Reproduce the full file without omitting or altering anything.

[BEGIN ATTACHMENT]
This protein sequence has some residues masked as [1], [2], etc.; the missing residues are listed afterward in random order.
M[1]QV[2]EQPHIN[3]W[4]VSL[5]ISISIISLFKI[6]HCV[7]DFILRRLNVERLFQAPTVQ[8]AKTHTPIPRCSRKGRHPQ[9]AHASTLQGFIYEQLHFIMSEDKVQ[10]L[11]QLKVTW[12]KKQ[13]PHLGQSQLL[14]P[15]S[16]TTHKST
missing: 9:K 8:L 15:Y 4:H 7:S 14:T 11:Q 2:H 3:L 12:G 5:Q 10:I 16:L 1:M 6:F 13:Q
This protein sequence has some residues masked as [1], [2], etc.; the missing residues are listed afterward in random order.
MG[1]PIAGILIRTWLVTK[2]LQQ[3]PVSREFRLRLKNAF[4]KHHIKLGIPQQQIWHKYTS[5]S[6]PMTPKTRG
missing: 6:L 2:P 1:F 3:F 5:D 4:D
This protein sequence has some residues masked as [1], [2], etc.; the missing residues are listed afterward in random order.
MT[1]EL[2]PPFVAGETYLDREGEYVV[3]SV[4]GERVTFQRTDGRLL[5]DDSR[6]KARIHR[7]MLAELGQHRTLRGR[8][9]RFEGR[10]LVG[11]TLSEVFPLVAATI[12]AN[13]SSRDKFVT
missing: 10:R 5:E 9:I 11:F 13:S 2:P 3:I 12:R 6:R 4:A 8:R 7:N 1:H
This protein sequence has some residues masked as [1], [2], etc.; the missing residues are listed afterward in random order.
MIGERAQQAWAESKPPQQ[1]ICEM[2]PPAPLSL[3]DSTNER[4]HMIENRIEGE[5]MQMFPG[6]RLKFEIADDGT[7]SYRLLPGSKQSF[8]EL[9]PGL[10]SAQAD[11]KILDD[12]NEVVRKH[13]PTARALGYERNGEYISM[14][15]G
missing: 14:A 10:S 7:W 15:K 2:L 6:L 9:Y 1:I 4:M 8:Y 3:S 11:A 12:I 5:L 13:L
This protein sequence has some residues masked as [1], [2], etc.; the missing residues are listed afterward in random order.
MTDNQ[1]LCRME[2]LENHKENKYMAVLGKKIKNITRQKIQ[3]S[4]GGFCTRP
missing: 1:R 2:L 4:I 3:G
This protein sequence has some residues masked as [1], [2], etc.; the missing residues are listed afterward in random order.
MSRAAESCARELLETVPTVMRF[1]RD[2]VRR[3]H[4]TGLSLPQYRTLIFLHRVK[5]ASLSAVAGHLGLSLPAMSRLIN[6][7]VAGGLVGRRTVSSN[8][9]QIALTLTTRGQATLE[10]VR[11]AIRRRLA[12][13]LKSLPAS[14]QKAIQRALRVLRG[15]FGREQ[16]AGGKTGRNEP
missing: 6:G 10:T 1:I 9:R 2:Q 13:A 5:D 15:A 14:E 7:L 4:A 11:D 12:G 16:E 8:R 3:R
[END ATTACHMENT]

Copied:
This protein sequence has some residues masked as [1], [2], etc.; the missing residues are listed afterward in random order.
M[1]QV[2]EQPHIN[3]W[4]VSL[5]ISISIISLFKI[6]HCV[7]DFILRRLNVERLFQAPTVQ[8]AKTHTPIPRCSRKGRHPQ[9]AHASTLQGFIYEQLHFIMSEDKVQ[10]L[11]QLKVTW[12]KKQ[13]PHLGQSQLL[14]P[15]S[16]TTHKST
missing: 9:K 8:L 15:Y 4:H 7:S 14:T 11:Q 2:H 3:L 12:G 5:Q 10:I 16:L 1:M 6:F 13:Q
This protein sequence has some residues masked as [1], [2], etc.; the missing residues are listed afterward in random order.
MG[1]PIAGILIRTWLVTK[2]LQQ[3]PVSREFRLRLKNAF[4]KHHIKLGIPQQQIWHKYTS[5]S[6]PMTPKTRG
missing: 6:L 2:P 1:F 3:F 5:D 4:D
This protein sequence has some residues masked as [1], [2], etc.; the missing residues are listed afterward in random order.
MT[1]EL[2]PPFVAGETYLDREGEYVV[3]SV[4]GERVTFQRTDGRLL[5]DDSR[6]KARIHR[7]MLAELGQHRTLRGR[8][9]RFEGR[10]LVG[11]TLSEVFPLVAATI[12]AN[13]SSRDKFVT
missing: 10:R 5:E 9:I 11:F 13:S 2:P 3:I 12:R 6:R 4:A 8:R 7:N 1:H
This protein sequence has some residues masked as [1], [2], etc.; the missing residues are listed afterward in random order.
MIGERAQQAWAESKPPQQ[1]ICEM[2]PPAPLSL[3]DSTNER[4]HMIENRIEGE[5]MQMFPG[6]RLKFEIADDGT[7]SYRLLPGSKQSF[8]EL[9]PGL[10]SAQAD[11]KILDD[12]NEVVRKH[13]PTARALGYERNGEYISM[14][15]G
missing: 14:A 10:S 7:W 15:K 2:L 6:L 9:Y 1:I 4:M 8:Y 3:S 11:A 12:I 5:L 13:L
This protein sequence has some residues masked as [1], [2], etc.; the missing residues are listed afterward in random order.
MTDNQ[1]LCRME[2]LENHKENKYMAVLGKKIKNITRQKIQ[3]S[4]GGFCTRP
missing: 1:R 2:L 4:I 3:G
This protein sequence has some residues masked as [1], [2], etc.; the missing residues are listed afterward in random order.
MSRAAESCARELLETVPTVMRF[1]RD[2]VRR[3]H[4]TGLSLPQYRTLIFLHRVK[5]ASLSAVAGHLGLSLPAMSRLIN[6][7]VAGGLVGRRTVSSN[8][9]QIALTLTTRGQATLE[10]VR[11]AIRRRLA[12][13]LKSLPAS[14]QKAIQRALRVLRG[15]FGREQ[16]AGGKTGRNEP
missing: 6:G 10:T 1:I 9:R 2:Q 13:A 5:D 15:A 14:E 7:L 4:A 11:D 12:G 16:E 8:R 3:R